American social reformer . Born in Boston, Massachusetts, on July 21, 1853; died in Castile, New York, on June 15, 1931; fourth daughter and fourth of seven children of James Monroe Gordon (a bank cashier and treasurer of the American Board of Commissioners for Foreign Missions) and Mary Elizabeth (Clarkson) Gordon; attended public schools in Newton, Massachusetts; attended Mt. Holyoke Seminary, 1871–72, and Lasell Seminary, Auburndale, Massachusetts; never married; no children; lived with Frances Willard.

Became secretary to Frances E. Willard (1877); joined Woman's Christian Temperance Union (1879), serving as vice president (1898–1925); appointed superintendent of juvenile work, World Woman's Christian Temperance Union (1891), and advanced to president (1922); author of several books, including The Beautiful Life of Frances E. Willard (1898), and song collections, among them Young People's Temperance Chorus Book (1911), Marching Songs for Young Crusaders (1916), and Jubilee Songs (1923).

Anna Adams Gordon was born in 1853 in Boston, Massachusetts, and attended college at both Mt. Holyoke Seminary (later to become Mt. Holyoke College) and Lasell Seminary. A studious young woman with a strong interest in music, Gordon found her life changed forever when she attended a revival program held by evangelist Dwight L. Moody that was held in Boston in 1877. There she met Frances E. Willard , a young social idealist, and a lifelong friendship was formed. Gordon became Willard's secretary, moving from New England to Willard's native Midwest, where she resided with her friend and shared her interest in social change.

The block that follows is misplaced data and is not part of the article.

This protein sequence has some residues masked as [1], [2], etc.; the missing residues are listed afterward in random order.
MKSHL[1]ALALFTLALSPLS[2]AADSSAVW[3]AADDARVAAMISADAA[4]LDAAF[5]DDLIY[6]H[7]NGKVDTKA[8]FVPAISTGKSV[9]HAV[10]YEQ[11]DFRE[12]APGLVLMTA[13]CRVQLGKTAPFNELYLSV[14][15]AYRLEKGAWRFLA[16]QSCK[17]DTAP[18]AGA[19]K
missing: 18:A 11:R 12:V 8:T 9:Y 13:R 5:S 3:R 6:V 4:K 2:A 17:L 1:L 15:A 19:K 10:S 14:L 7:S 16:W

When Willard became active in the Woman's Christian Temperance Union (WCTU) in 1879, Gordon followed her lead, supporting Willard's term as president with her clerical and organizational skills. Both with Willard and on her own, Gordon traveled throughout the United States on behalf of the WCTU, speaking out on the evils of strong drink and aiding in the organization of local branches and children's auxiliary units. Her work with young people particularly inspired Gordon, and she wrote several marching songs for use by the WCTU branch dealing directly with children. In 1891, at age 38, Gordon became supervisor of juvenile work for the World Woman's Christian Temperance Union (WWCTU), a new incarnation of the WCTU.

After Willard's death in 1898, Gordon became vice president of the U.S. branch of the WWCTU, and helped that organization expand its agenda to address the growing grassroots movement to urge the passage of legislation prohibiting the sale and distribution of alcoholic beverages within the United States. Lobbying efforts by Gordon convinced President Woodrow Wilson to curtail the commercial use of foods specifically used in the manufacture of alcoholic beverages, and after the 18th Amendment was passed, she pushed the WWCTU to aid in the enforcement of the government's new Prohibition legislation. President of the international organization by the early 1920s, Gordon resigned her vice-presidency with the national affiliate in 1925, devoting the remainder of her life to expanding the WWCTU's focus to include the Americanization of immigrants, child-welfare legislation, and improving the condition of working women throughout the industrialized world.

In addition to her dedication to social reform, Gordon remained dedicated to her friend even after Willard's death, publishing The Beautiful Life of Frances E. Willard (1898) and What Frances E. Willard Said (1905). Other books by Gordon include Marching Songs for Young Crusaders (1916) and Everybody Sing (1924), collections of many of the songs she wrote during her early years with the WCTU. Gordon died in Castile, New York, in 1931, age 78.

sources:

McHenry, Robert, ed. Famous American Women. NY: Dover, 1980.

Pamela Shelton , freelance writer, Avon, Connecticut